Event Title

I’ll Do it Later: Understanding the Role of Procrastination and Self Control in Consumer Behavior

Location

D34000

Start Date

1-4-2016 10:35 AM

End Date

1-4-2016 10:50 AM

Description

Dan Ariely (2009) discusses the problem of procrastination and self-control: why we cannot make ourselves do what we want to do. He defines procrastination as giving up on our long term goals for immediate gratification. So, in other words, we would rather have instant satisfaction than wait for the benefits to take their time and arrive. He also connects this to the idea of self-control, the ability to control oneself (emotions and desires) in the expression of his/her behavior. For example, when someone else gives orders or deadlines, we jump to attention thus strengthening our self-control. Both of these concepts are important topics for marketing. Marketing is essentially based on understanding customer needs and behaviors to deliver consumer satisfaction. Presumably, when consumers have lower self-control, they are more likely to buy items on impulse. However, consumers who have higher self-control may be rational in their purchases, think whether or not they need the item and then decide. Likewise, marketers can evaluate how consumers behave when they procrastinate. Productivity, doing, and accomplishing are all highly valued norms and procrastination violates these norms. In education, prior research shows students do procrastinate and tightly restricting their freedom is likely to cure the problem. To extend the research, I want to study how other people may influence a person’s procrastination behavior. For example, children may learn to procrastinate when they observe their parent’s procrastination behavior. The effect of parental procrastination behaviors on children is an understudied area of research.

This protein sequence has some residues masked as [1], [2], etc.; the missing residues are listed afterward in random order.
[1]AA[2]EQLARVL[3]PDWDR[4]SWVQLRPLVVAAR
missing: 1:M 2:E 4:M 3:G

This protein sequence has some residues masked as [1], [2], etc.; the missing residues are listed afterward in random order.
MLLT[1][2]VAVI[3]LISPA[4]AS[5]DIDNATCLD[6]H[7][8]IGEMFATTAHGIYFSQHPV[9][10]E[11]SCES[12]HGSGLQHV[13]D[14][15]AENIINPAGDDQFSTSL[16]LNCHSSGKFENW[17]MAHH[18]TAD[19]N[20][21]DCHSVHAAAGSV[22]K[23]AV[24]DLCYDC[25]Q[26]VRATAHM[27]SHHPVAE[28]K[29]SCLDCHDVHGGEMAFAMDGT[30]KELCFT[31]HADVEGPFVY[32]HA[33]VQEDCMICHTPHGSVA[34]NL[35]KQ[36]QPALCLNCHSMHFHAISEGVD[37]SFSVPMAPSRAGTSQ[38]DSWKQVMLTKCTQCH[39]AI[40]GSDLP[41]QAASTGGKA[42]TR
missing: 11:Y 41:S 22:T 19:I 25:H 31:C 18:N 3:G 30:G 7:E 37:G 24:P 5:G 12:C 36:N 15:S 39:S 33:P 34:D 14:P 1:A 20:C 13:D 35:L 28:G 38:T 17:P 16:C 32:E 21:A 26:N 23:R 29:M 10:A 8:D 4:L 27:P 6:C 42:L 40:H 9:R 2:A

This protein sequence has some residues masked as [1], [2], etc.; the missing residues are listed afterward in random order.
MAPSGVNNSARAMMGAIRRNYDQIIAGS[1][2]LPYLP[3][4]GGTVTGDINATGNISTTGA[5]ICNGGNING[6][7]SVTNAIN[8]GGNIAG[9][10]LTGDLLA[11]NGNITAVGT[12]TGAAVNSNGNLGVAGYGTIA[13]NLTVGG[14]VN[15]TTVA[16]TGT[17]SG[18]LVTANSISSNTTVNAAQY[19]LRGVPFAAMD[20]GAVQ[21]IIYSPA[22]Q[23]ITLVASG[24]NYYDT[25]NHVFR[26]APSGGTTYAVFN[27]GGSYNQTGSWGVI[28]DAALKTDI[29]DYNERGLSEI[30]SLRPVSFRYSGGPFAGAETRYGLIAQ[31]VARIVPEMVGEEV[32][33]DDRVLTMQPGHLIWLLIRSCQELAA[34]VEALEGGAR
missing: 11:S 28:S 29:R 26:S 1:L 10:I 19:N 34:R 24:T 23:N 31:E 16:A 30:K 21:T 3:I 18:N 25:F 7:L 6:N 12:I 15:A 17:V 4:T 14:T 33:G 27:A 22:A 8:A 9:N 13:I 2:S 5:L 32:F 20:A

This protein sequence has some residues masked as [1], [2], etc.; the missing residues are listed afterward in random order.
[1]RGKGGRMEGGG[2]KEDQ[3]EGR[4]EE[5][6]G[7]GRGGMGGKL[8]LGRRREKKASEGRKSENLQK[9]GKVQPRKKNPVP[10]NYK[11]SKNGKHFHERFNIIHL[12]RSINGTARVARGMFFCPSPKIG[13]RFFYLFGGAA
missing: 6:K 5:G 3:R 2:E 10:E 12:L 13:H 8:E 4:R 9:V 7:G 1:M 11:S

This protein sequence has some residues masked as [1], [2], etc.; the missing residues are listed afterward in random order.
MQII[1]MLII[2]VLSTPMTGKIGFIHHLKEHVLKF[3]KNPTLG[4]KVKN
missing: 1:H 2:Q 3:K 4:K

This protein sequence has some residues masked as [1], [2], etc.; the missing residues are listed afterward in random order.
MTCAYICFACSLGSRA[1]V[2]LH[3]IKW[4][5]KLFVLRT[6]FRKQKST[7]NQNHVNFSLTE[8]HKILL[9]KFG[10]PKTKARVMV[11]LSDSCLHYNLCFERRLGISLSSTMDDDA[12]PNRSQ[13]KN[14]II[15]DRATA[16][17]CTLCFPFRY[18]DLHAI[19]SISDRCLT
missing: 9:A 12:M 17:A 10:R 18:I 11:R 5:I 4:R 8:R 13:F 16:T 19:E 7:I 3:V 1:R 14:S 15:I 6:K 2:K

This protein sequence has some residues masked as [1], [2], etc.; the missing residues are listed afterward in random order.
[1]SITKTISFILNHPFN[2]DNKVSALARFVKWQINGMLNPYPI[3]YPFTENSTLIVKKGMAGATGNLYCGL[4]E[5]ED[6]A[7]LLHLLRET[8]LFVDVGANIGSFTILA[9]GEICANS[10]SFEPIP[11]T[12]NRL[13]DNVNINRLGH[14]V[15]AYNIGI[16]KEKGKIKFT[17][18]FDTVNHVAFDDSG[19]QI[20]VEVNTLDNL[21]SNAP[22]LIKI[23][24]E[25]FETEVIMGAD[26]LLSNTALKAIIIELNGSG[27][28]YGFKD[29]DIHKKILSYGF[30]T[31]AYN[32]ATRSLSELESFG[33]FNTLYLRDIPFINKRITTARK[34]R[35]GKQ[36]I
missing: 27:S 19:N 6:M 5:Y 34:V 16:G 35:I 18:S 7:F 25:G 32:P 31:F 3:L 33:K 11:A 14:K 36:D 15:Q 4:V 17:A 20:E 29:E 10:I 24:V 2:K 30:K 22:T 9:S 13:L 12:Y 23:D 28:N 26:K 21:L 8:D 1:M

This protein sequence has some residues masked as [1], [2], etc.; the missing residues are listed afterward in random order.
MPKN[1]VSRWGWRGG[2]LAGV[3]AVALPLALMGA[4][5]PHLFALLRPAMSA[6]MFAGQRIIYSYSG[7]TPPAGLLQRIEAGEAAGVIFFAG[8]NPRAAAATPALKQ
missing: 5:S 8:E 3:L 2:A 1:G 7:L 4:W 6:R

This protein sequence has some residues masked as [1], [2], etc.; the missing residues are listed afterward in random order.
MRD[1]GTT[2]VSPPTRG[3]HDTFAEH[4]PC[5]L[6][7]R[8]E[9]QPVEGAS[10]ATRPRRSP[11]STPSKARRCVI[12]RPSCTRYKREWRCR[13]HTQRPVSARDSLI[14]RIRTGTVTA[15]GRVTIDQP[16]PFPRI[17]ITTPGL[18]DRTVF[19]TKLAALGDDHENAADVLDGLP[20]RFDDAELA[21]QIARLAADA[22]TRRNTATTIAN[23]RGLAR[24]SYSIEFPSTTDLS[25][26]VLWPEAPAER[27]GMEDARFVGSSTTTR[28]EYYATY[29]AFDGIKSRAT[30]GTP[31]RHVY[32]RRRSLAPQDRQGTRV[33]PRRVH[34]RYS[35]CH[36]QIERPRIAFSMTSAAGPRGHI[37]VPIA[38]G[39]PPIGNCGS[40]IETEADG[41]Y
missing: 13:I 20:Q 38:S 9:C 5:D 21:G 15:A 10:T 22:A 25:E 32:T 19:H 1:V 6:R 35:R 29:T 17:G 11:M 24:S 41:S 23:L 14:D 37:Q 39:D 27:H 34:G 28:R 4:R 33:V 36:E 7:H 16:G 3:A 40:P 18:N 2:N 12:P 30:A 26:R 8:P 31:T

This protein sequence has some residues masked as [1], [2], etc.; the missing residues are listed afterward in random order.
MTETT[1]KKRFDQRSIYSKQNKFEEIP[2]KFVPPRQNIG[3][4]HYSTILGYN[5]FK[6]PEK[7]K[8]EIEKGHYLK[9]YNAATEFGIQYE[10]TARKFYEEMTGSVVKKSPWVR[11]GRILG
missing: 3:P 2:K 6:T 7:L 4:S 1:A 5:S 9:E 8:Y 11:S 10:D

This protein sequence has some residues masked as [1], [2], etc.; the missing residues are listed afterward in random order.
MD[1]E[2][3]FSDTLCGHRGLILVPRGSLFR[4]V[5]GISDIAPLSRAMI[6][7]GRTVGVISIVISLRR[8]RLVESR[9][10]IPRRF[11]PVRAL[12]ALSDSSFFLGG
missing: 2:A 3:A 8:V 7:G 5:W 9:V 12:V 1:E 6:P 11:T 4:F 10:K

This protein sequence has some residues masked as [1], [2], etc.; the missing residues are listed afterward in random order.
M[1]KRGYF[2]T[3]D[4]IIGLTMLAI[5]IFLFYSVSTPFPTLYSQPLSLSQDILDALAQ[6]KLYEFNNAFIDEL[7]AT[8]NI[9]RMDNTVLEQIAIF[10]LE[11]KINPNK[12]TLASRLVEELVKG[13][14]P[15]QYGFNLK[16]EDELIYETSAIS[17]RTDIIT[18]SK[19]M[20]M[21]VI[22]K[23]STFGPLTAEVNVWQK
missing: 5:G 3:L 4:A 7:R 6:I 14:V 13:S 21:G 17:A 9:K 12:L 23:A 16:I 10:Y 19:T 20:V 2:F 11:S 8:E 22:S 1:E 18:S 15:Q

Comments

Dr. Pam Mohanty is an Assistant Professor of Marketing and Ms. Tailor Harms is an undergraduate student in Business Administration in the College of Business.

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Apr 1st, 10:35 AM Apr 1st, 10:50 AM

I’ll Do it Later: Understanding the Role of Procrastination and Self Control in Consumer Behavior

D34000

Dan Ariely (2009) discusses the problem of procrastination and self-control: why we cannot make ourselves do what we want to do. He defines procrastination as giving up on our long term goals for immediate gratification. So, in other words, we would rather have instant satisfaction than wait for the benefits to take their time and arrive. He also connects this to the idea of self-control, the ability to control oneself (emotions and desires) in the expression of his/her behavior. For example, when someone else gives orders or deadlines, we jump to attention thus strengthening our self-control. Both of these concepts are important topics for marketing. Marketing is essentially based on understanding customer needs and behaviors to deliver consumer satisfaction. Presumably, when consumers have lower self-control, they are more likely to buy items on impulse. However, consumers who have higher self-control may be rational in their purchases, think whether or not they need the item and then decide. Likewise, marketers can evaluate how consumers behave when they procrastinate. Productivity, doing, and accomplishing are all highly valued norms and procrastination violates these norms. In education, prior research shows students do procrastinate and tightly restricting their freedom is likely to cure the problem. To extend the research, I want to study how other people may influence a person’s procrastination behavior. For example, children may learn to procrastinate when they observe their parent’s procrastination behavior. The effect of parental procrastination behaviors on children is an understudied area of research.